Written/Composed by T. Mortimer, S. Hartshorne, I. Dalrymple
Performed by Subtract S
Recorded by Matthew Hills
Hillside Recordings and Rehearsals See more »
Good performances, abhorrent characters, disjointed narrative
Billie (Tilda Cobham-Hervey) is a sixteen-year-old school student. Her mother (Del Herbert-Jane) announces plans to undergo gender transition. More significantly, she forces Billie out of the house and Billie must live solely with her father. Her contact with her mother is restricted to Tuesdays after school. This upsets Billie, who decides to keep a video diary.
52 TUESDAYS is less about gender transition and more about neglecting a child. Whatever turmoil the mother faces with gender change should be secondary to her responsibility as a parent. But her daughter's not as important to her and she unfairly forces her out of her own home, while allowing the older brother to stay. Billie, unsupervised, experiments sexually with two older students, videotaping the explicit experiences.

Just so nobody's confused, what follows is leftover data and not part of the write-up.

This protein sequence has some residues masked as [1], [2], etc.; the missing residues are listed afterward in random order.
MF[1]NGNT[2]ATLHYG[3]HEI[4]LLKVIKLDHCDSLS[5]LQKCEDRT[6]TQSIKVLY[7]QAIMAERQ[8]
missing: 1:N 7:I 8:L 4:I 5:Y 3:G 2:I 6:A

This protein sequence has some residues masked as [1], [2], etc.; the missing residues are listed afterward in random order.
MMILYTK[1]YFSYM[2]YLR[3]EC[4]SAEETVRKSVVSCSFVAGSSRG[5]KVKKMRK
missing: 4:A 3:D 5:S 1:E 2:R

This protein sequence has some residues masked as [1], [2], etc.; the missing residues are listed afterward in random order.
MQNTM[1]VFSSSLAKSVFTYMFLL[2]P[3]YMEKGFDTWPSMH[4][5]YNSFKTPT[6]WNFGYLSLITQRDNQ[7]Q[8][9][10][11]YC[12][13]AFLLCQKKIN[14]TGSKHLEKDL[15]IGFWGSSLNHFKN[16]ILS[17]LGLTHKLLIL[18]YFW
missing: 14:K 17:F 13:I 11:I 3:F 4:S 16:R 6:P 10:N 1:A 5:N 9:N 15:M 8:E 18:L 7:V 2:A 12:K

Apart from the fine performances from the actors, all of them first-timers, there's not a lot to like in this rather bleak Australian film. The characters are obnoxious, they're the type of people I go to great lengths to avoid. Billie has no respect for others, the way she speaks to her father and opens her mother's mail. And her irresponsible mother clearly has no respect for Billie. The story has no direction, just one Tuesday after the next, the date presented as a title card over news footage of world events. Clever, but this constant interruption breaks the narrative flow and makes the film disjointed.
Sophie Hyde is the director. She produced the highly-amusing documentary SHUT UP LITTLE MAN! and it's a shame she can't bring some humour to this film, her first drama feature.
Films centred on gender transition are important and should be made. It's a very real issue affecting a lot of people. In 1999 we had Kimberly Peirce's excellent BOYS DON'T CRY, featuring a standout performance from Hilary Swank.
But 52 TUESDAYS, sadly in the tradition of so many other Australian films, is depressing, plodding, vulgar and aimless.
24 of 42 people found this review helpful.
Was this review helpful to you?
| Report this